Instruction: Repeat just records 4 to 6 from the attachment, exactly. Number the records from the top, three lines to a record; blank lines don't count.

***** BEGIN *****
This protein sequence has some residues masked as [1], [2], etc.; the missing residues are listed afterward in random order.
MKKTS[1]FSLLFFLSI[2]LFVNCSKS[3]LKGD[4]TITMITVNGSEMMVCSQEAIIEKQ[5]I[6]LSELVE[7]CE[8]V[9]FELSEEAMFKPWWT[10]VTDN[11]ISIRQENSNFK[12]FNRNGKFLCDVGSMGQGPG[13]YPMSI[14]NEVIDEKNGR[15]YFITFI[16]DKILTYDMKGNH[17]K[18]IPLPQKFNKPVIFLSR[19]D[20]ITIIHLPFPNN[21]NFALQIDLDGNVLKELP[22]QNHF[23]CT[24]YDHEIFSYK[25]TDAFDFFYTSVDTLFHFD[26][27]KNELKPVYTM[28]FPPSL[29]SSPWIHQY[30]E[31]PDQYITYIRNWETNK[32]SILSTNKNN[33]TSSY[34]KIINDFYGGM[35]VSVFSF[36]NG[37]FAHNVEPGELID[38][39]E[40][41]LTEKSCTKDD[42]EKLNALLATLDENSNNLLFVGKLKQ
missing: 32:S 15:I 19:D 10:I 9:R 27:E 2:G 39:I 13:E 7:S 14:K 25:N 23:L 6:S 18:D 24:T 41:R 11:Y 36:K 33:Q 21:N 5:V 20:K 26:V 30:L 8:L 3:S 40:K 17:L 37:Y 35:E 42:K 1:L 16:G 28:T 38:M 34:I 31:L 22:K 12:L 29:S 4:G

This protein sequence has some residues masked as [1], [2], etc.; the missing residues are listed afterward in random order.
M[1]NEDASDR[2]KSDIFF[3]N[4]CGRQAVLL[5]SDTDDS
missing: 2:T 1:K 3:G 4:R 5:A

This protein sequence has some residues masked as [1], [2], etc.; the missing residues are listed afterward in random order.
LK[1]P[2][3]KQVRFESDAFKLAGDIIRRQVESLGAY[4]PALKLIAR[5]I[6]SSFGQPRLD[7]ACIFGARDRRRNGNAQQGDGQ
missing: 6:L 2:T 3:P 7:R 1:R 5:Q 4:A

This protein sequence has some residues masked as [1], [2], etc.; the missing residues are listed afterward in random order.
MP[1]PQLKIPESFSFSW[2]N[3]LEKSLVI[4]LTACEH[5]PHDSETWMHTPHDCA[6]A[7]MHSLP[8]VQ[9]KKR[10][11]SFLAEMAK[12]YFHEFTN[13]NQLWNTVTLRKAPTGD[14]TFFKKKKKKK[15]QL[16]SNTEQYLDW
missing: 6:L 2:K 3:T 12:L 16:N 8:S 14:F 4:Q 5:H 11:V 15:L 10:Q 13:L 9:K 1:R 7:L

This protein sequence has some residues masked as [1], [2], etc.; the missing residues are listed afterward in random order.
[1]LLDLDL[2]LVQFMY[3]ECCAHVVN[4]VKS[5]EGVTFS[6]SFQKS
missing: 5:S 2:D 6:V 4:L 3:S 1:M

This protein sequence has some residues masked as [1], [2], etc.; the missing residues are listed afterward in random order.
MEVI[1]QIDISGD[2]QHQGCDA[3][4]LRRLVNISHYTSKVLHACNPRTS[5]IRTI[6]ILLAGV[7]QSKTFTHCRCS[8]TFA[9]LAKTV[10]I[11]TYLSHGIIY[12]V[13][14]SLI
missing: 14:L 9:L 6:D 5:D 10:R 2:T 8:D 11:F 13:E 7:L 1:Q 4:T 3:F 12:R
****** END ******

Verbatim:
This protein sequence has some residues masked as [1], [2], etc.; the missing residues are listed afterward in random order.
MP[1]PQLKIPESFSFSW[2]N[3]LEKSLVI[4]LTACEH[5]PHDSETWMHTPHDCA[6]A[7]MHSLP[8]VQ[9]KKR[10][11]SFLAEMAK[12]YFHEFTN[13]NQLWNTVTLRKAPTGD[14]TFFKKKKKKK[15]QL[16]SNTEQYLDW
missing: 6:L 2:K 3:T 12:L 16:N 8:S 14:F 4:Q 5:H 11:V 15:L 10:Q 13:L 9:K 1:R 7:L

This protein sequence has some residues masked as [1], [2], etc.; the missing residues are listed afterward in random order.
[1]LLDLDL[2]LVQFMY[3]ECCAHVVN[4]VKS[5]EGVTFS[6]SFQKS
missing: 5:S 2:D 6:V 4:L 3:S 1:M

This protein sequence has some residues masked as [1], [2], etc.; the missing residues are listed afterward in random order.
MEVI[1]QIDISGD[2]QHQGCDA[3][4]LRRLVNISHYTSKVLHACNPRTS[5]IRTI[6]ILLAGV[7]QSKTFTHCRCS[8]TFA[9]LAKTV[10]I[11]TYLSHGIIY[12]V[13][14]SLI
missing: 14:L 9:L 6:D 5:D 10:R 2:T 8:D 11:F 13:E 7:L 1:Q 4:T 3:F 12:R